In the U.S. news this week, two stories have been dominating the headlines - the Republican Convention, and Hurricane Isaac. I’ll leave politics to another blog, but the hurricane has me thinking about my own experiences with natural disasters - from the earthquakes I grew up with in California to the hurricane I experienced while living in Miami.
With hurricanes, the days running up to the storm are a fraught time of constant attention to the news, stockpiling food and water, boarding up your home and fear of what’s to come. Normal life goes on hold. On the other hand, earthquakes are a different breed because there is no warning whatsoever. However, as they last just seconds, the fear is short-lived, and within moments you can assess the level of damage. My heart goes out to those in Hurricane Isaac’s path because even if they are lucky enough to avoid much damage, they still will have had to deal with the trauma of the long run up to it.
So you ask... what does this have to do with Human Resources?
Well, it made me think about a situation a client found themselves in after making an early announcement about their intended finance transformation plans. With the best of intentions, they recently announced that the accounting operations will be re-located to a low cost country.... in two years time. The effect of that announcement has been extraordinary. The accounting team has effectively boarded itself up. Despite a real need for the accounting operations to participate in other business needs, team morale is presumed so low that the business accepts “nothing will get done”. The ultra-long preparation time that may benefit the transformation team is unfortunately backfiring as the current team are fleeing their jobs now (thus requiring the business to hire long term temp staff) and those with a business reliance upon the existing team find them reluctant to help.
That got me thinking back to the earthquakes. California has enforced specialised earthquake building codes for decades, meaning that the building infrastructure generally withstands even strong quakes. Normal life resumes quite quickly, even after big ones........So I ask, would it have been possible for HR to help Finance build a better, stronger employee infrastructure to help it better weather such a big shock? For example considering how to retain and motivate the impacted team before making the announcement.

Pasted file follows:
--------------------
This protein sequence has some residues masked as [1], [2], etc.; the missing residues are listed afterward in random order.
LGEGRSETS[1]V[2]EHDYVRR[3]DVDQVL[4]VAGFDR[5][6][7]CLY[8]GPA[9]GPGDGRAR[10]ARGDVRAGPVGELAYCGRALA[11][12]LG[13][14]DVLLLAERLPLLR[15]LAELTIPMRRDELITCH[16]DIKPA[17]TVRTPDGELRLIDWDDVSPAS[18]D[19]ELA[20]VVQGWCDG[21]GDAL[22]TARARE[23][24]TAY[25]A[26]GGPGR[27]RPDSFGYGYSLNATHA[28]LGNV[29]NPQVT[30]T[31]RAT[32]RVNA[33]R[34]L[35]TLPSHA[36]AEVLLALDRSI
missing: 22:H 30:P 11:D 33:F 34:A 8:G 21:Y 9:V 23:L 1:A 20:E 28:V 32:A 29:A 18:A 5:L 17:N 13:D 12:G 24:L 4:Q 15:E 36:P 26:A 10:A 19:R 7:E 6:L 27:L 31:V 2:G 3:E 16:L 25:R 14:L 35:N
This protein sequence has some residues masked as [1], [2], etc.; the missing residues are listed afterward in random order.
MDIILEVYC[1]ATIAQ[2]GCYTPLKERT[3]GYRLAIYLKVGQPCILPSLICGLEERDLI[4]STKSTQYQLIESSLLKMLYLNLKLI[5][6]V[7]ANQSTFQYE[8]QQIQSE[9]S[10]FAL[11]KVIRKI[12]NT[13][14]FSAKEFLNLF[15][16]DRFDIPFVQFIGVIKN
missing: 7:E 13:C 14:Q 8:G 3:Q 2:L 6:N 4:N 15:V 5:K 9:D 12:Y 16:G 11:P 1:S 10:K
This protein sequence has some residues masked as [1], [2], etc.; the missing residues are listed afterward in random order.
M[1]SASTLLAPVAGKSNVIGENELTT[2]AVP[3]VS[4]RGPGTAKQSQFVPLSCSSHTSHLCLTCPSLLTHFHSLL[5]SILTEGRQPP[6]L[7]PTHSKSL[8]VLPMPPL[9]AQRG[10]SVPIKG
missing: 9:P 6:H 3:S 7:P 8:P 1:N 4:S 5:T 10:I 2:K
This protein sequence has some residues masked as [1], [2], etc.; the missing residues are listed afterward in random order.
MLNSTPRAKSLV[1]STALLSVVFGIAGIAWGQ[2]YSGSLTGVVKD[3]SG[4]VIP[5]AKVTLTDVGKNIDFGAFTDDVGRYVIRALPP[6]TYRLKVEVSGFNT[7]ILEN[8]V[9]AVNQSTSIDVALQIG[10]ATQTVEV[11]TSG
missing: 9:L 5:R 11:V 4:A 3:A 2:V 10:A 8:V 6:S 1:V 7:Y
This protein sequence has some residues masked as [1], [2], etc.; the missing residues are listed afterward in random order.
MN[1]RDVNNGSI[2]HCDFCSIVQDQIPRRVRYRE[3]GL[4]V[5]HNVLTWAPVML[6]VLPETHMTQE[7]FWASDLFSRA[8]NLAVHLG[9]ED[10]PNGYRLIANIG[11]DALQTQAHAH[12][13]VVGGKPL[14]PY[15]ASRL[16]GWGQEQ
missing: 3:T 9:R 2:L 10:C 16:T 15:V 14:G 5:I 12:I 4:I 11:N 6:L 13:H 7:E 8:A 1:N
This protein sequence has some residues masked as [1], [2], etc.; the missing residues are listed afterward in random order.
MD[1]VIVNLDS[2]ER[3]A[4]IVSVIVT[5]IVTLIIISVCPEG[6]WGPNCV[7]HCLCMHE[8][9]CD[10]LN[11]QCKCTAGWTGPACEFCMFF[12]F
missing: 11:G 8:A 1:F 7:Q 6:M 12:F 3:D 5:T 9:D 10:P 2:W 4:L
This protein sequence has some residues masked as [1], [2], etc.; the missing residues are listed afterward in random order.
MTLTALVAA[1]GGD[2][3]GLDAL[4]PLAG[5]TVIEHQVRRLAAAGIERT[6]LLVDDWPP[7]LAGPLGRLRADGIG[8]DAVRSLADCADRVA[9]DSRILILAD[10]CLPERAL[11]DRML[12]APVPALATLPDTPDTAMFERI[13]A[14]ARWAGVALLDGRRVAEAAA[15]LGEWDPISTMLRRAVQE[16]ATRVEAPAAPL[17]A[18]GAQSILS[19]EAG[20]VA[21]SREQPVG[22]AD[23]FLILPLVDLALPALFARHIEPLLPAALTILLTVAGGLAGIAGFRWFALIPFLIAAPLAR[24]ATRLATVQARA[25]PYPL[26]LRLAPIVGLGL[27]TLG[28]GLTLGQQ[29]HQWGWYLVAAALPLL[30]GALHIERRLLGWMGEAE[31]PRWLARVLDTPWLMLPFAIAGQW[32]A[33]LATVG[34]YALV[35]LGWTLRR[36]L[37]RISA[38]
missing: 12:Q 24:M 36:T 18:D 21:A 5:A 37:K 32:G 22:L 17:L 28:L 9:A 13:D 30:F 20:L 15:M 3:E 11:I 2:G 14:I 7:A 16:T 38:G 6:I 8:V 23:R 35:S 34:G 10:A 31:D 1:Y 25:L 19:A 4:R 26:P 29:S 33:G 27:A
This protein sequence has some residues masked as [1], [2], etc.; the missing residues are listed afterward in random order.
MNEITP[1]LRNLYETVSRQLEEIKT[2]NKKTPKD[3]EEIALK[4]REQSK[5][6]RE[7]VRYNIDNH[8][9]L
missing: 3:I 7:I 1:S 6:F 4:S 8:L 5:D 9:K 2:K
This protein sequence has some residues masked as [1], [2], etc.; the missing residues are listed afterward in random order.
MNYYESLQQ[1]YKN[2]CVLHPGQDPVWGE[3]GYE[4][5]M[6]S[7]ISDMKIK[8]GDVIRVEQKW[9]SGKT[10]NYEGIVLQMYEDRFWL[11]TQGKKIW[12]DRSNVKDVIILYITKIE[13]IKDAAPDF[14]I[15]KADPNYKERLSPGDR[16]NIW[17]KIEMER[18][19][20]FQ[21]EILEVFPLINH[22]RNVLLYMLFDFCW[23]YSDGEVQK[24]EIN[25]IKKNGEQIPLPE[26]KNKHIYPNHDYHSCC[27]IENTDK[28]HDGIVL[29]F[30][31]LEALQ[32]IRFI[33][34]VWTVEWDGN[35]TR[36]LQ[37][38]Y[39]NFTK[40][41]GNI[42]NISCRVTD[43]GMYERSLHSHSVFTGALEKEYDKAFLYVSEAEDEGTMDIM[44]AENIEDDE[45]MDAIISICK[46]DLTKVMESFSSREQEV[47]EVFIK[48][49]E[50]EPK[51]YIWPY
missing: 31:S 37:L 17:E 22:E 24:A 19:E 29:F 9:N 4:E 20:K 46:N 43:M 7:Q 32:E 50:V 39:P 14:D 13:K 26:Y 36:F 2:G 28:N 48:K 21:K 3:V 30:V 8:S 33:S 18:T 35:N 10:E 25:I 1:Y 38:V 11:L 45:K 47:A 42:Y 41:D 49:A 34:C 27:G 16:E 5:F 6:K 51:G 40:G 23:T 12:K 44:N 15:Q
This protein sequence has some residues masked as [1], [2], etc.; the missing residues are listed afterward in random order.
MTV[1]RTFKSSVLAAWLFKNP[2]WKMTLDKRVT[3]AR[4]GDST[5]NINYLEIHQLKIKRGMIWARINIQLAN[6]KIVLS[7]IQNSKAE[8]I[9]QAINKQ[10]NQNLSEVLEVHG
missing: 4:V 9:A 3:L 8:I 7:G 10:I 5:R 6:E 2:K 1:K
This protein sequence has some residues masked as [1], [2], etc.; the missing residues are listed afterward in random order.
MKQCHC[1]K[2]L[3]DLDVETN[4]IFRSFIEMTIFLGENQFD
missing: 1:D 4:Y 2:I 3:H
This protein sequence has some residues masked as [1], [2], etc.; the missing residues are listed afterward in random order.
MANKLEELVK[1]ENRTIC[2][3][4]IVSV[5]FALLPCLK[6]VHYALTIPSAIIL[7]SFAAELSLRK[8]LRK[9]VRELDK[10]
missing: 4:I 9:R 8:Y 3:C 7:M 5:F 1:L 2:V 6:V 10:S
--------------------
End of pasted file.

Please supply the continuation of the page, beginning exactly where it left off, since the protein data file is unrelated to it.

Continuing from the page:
Let’s explore how a close working relationship with HR can help Finance build and sustain a strong employee infrastructure at the 3 key stages of a planned finance transformation.
Pre-Announcement/ Preparation Stage
The announcement of an impending SSC or outsourcing transformation will be a major blow to morale for most of the Finance staff, regardless of their own individual future circumstances. And despite system automation and embedded controls, at the end of the day it’s trust, cooperation, and the willingness to go the extra mile that get the books done on time or the accounts fully reconciled... and that’s in short supply in a downsizing environment. A finance organisation that has previously worked with HR to deploy Smart working strategies will likely find that staff can bounce back quicker if they have a foundation of trust that management will “do the right thing” by treating affected employees fairly.
Theoretically it should be rather straightforward to migrate heavily process-driven accounting operations such as Accounts Payable. But whereas strong process and solid systems provide the foundation, it’s ultimately staff knowledge that keeps things running smoothly. Knowledge transfer is a recognised critical part of migration, and the best companies leverage their L&D team to help design this aspect of their migration program. The finance team may already be aware of such common techniques of job shadowing, process documentation, and job aids, but HR L&D professionals are better placed to consider the need for more sophisticated techniques.. They are also more likely to incorporate sustainable foundations into the migration plans to enable ongoing learning and development in the new organisation.
Once the Finance team has transitioned to the new operating model, there will be two organisations whose members will have very different needs. The retained organisation is likely to be worried about career succession in a much smaller environment (and perhaps still sensitive over matters such as who got a retention bonus versus who didn’t), whereas the shared or outsourced may be more concerned about the lack of connection to the business, or individual skill development in a process-driven organisation. Successful organisations will deploy talent management strategies suitable to the two teams. Those strategies may incorporate secondment tracks across the finance organisation to nurture talent and develop individual skill sets, thus also helping to keep the culture unified.
So all in all, it’s clear that Finance can benefit from a strong working relationship with HR. The shared service and outsourcing trends in recent years, and the accompanying people impact both pre and post transformation, means that even those who tend to think in terms of numbers recognise that a focus on human capital is invaluable. It may take time, but building a strong team infrastructure is an investment worth making to allow a company to withsatnd any future ‘Hurricane’ transformations along the way.